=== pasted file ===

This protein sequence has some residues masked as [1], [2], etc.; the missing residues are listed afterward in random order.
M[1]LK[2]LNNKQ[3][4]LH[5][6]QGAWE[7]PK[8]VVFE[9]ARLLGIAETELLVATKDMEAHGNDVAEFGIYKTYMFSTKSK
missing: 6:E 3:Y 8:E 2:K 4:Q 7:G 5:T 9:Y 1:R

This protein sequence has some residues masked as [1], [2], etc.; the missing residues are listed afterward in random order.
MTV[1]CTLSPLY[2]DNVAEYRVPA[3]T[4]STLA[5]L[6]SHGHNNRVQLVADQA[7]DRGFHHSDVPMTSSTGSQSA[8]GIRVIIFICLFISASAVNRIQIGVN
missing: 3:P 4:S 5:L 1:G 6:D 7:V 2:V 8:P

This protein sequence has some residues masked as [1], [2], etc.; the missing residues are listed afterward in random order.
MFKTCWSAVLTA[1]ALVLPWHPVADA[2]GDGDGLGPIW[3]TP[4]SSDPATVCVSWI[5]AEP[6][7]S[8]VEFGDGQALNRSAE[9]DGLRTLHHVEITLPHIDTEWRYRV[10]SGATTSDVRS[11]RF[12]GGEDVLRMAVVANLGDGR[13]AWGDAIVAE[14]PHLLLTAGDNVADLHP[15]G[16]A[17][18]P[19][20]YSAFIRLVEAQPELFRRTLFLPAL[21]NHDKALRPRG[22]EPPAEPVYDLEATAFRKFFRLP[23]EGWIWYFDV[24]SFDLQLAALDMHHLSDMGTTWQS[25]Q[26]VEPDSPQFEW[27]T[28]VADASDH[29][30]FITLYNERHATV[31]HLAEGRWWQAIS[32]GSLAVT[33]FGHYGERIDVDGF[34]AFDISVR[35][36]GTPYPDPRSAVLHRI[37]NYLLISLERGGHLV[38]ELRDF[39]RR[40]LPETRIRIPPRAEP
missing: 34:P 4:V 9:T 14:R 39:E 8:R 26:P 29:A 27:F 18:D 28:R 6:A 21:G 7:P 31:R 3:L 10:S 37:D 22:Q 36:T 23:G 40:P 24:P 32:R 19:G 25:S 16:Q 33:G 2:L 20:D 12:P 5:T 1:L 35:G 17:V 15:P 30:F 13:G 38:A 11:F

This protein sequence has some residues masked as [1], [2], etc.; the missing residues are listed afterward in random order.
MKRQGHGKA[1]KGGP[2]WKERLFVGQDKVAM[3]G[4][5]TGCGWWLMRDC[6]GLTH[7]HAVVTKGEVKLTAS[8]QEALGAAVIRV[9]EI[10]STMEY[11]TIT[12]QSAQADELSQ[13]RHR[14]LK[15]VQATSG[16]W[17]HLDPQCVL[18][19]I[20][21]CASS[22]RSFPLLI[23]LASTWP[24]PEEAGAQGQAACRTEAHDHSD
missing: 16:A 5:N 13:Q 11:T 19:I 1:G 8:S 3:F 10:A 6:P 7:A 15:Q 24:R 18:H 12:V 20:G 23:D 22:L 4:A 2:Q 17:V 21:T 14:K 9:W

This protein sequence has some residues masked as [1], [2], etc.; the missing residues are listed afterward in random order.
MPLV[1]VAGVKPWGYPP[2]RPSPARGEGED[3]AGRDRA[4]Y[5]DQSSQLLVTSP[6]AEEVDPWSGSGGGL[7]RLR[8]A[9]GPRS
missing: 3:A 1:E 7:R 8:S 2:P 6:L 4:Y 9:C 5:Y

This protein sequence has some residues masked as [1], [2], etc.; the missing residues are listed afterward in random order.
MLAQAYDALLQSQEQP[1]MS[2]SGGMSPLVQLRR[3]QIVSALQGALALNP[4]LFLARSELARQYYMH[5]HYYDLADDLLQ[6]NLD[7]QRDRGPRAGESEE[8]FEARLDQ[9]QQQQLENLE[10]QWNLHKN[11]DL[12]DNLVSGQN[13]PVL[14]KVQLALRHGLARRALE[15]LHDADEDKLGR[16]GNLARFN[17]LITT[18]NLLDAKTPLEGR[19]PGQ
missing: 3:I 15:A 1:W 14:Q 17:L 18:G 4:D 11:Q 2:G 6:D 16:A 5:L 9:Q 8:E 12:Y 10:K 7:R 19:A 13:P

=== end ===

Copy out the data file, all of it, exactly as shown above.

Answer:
This protein sequence has some residues masked as [1], [2], etc.; the missing residues are listed afterward in random order.
M[1]LK[2]LNNKQ[3][4]LH[5][6]QGAWE[7]PK[8]VVFE[9]ARLLGIAETELLVATKDMEAHGNDVAEFGIYKTYMFSTKSK
missing: 6:E 3:Y 8:E 2:K 4:Q 7:G 5:T 9:Y 1:R

This protein sequence has some residues masked as [1], [2], etc.; the missing residues are listed afterward in random order.
MTV[1]CTLSPLY[2]DNVAEYRVPA[3]T[4]STLA[5]L[6]SHGHNNRVQLVADQA[7]DRGFHHSDVPMTSSTGSQSA[8]GIRVIIFICLFISASAVNRIQIGVN
missing: 3:P 4:S 5:L 1:G 6:D 7:V 2:V 8:P

This protein sequence has some residues masked as [1], [2], etc.; the missing residues are listed afterward in random order.
MFKTCWSAVLTA[1]ALVLPWHPVADA[2]GDGDGLGPIW[3]TP[4]SSDPATVCVSWI[5]AEP[6][7]S[8]VEFGDGQALNRSAE[9]DGLRTLHHVEITLPHIDTEWRYRV[10]SGATTSDVRS[11]RF[12]GGEDVLRMAVVANLGDGR[13]AWGDAIVAE[14]PHLLLTAGDNVADLHP[15]G[16]A[17][18]P[19][20]YSAFIRLVEAQPELFRRTLFLPAL[21]NHDKALRPRG[22]EPPAEPVYDLEATAFRKFFRLP[23]EGWIWYFDV[24]SFDLQLAALDMHHLSDMGTTWQS[25]Q[26]VEPDSPQFEW[27]T[28]VADASDH[29][30]FITLYNERHATV[31]HLAEGRWWQAIS[32]GSLAVT[33]FGHYGERIDVDGF[34]AFDISVR[35][36]GTPYPDPRSAVLHRI[37]NYLLISLERGGHLV[38]ELRDF[39]RR[40]LPETRIRIPPRAEP
missing: 34:P 4:V 9:T 14:R 39:E 8:R 26:P 29:A 27:F 18:D 28:R 6:A 21:G 7:P 31:R 3:L 10:S 37:D 22:Q 36:T 23:G 40:P 24:P 32:R 19:G 25:S 16:Q 33:G 2:L 20:D 12:P 5:T 1:L 35:G 17:V 15:P 30:F 13:G 38:A 11:F

This protein sequence has some residues masked as [1], [2], etc.; the missing residues are listed afterward in random order.
MKRQGHGKA[1]KGGP[2]WKERLFVGQDKVAM[3]G[4][5]TGCGWWLMRDC[6]GLTH[7]HAVVTKGEVKLTAS[8]QEALGAAVIRV[9]EI[10]STMEY[11]TIT[12]QSAQADELSQ[13]RHR[14]LK[15]VQATSG[16]W[17]HLDPQCVL[18][19]I[20][21]CASS[22]RSFPLLI[23]LASTWP[24]PEEAGAQGQAACRTEAHDHSD
missing: 16:A 5:N 13:Q 11:T 19:I 1:G 8:S 3:F 10:A 6:P 7:A 15:Q 24:R 18:H 12:V 20:G 23:D 22:L 4:A 2:Q 17:V 21:T 14:K 9:W

This protein sequence has some residues masked as [1], [2], etc.; the missing residues are listed afterward in random order.
MPLV[1]VAGVKPWGYPP[2]RPSPARGEGED[3]AGRDRA[4]Y[5]DQSSQLLVTSP[6]AEEVDPWSGSGGGL[7]RLR[8]A[9]GPRS
missing: 3:A 1:E 7:R 8:S 2:P 6:L 4:Y 9:C 5:Y

This protein sequence has some residues masked as [1], [2], etc.; the missing residues are listed afterward in random order.
MLAQAYDALLQSQEQP[1]MS[2]SGGMSPLVQLRR[3]QIVSALQGALALNP[4]LFLARSELARQYYMH[5]HYYDLADDLLQ[6]NLD[7]QRDRGPRAGESEE[8]FEARLDQ[9]QQQQLENLE[10]QWNLHKN[11]DL[12]DNLVSGQN[13]PVL[14]KVQLALRHGLARRALE[15]LHDADEDKLGR[16]GNLARFN[17]LITT[18]NLLDAKTPLEGR[19]PGQ
missing: 3:I 15:A 1:W 14:Q 17:L 18:G 4:D 11:Q 2:G 6:D 16:A 5:L 9:Q 8:E 12:Y 10:K 7:R 19:A 13:P